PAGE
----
Federal Reserve governor Lisa Cook said in her first public remarks on monetary policy since joining the central bank’s Washington-based board “inflation remains stubbornly and unacceptably high, and data over the past few months show that inflationary pressures remain broad-based.”
“The widespread nature of the inflation pressures suggests that the overall economy is very tight,” she said.
“The path of policy should depend on how quickly we make progress toward our inflation goal,” Cook said.
Cook said she “fully supported” the large rate increases of three-quarter points approved at her first meetings as a governor, and she also agreed with the policy of “front-loading” monetary tightening to quicken its impact and felt changes in policy needed to be rooted in inflation actually falling, not on forecasts of it doing so.
”Restoring price stability will likely require ongoing rate hikes, then the restrictive policy for some time.
Need to keep the restrictive policy until confident inflation is firmly on the path to 2%.
Inflation is too high, will keep at it until the job is done.
I fully supported the front-loading of policy over the past three FOMC meetings.
Front-loading puts restraint in place more quickly, and may rein in inflation expectations; this preemptive approach is appropriate.
At some point will be appropriate to slow the pace of rate hikes to assess the effects of tightening.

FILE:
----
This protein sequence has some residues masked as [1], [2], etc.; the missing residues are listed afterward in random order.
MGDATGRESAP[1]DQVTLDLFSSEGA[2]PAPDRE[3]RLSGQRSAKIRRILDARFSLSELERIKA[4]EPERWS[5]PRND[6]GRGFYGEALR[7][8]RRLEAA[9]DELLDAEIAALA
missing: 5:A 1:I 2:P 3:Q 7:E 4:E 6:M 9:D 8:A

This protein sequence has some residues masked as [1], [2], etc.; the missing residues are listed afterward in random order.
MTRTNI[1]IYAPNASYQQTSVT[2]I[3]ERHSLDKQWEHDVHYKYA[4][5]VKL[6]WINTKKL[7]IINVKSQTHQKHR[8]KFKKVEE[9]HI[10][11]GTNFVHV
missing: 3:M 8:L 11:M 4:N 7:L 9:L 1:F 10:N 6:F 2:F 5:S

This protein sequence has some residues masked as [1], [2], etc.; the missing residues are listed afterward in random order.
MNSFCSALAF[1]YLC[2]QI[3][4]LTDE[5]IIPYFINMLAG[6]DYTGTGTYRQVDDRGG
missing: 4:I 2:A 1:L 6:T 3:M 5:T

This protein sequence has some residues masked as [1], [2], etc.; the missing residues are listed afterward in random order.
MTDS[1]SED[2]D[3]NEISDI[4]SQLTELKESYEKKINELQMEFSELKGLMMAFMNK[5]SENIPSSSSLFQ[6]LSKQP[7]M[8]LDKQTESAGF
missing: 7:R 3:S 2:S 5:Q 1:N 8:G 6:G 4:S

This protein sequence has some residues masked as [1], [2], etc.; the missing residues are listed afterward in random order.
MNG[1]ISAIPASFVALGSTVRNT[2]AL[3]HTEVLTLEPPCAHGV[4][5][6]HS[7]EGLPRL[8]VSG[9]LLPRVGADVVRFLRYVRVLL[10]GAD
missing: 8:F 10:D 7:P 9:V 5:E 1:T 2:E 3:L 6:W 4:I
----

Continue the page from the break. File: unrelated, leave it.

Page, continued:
The labour market is ‘very strong,’ inflation remains ‘stubbornly and unacceptably high, the overall economy is ‘very tight’.
My focus is on bringing inflation back down to 2%.
Focused on the lag between signs of easing price pressures and actual inflation coming down.
Policy judgments must be based on inflation falling in the data, not just forecasts.
The risk management approach requires a strong focus on taming inflation.
Critical to preventing inflationary psychology from taking hold; I have revised up my assessment of the persistence of high inflation.
There are reasons to expect core goods inflation to slow in the coming months.
Cannot assume an improvement in supply constraints will be steady.
My colleagues and I are very attuned to foreign developments including monetary policy abroad.
Financial market spillovers are a two-way street, and there is substantial uncertainty about the size.”
US dollar update
The focus is on the Nonfarm Payrolls tomorrow and then next week, the Fed receives the latest report on consumer inflation. On Thursday, despite downbeat Initial Jobless Claims, the US dollar rose, extending its gains from the previous day. All in all, forex has been volatile and the greenback has struggled to find a clear direction this week, following a dramatic third quarter. The dollar initially fell against most majors, before regaining ground: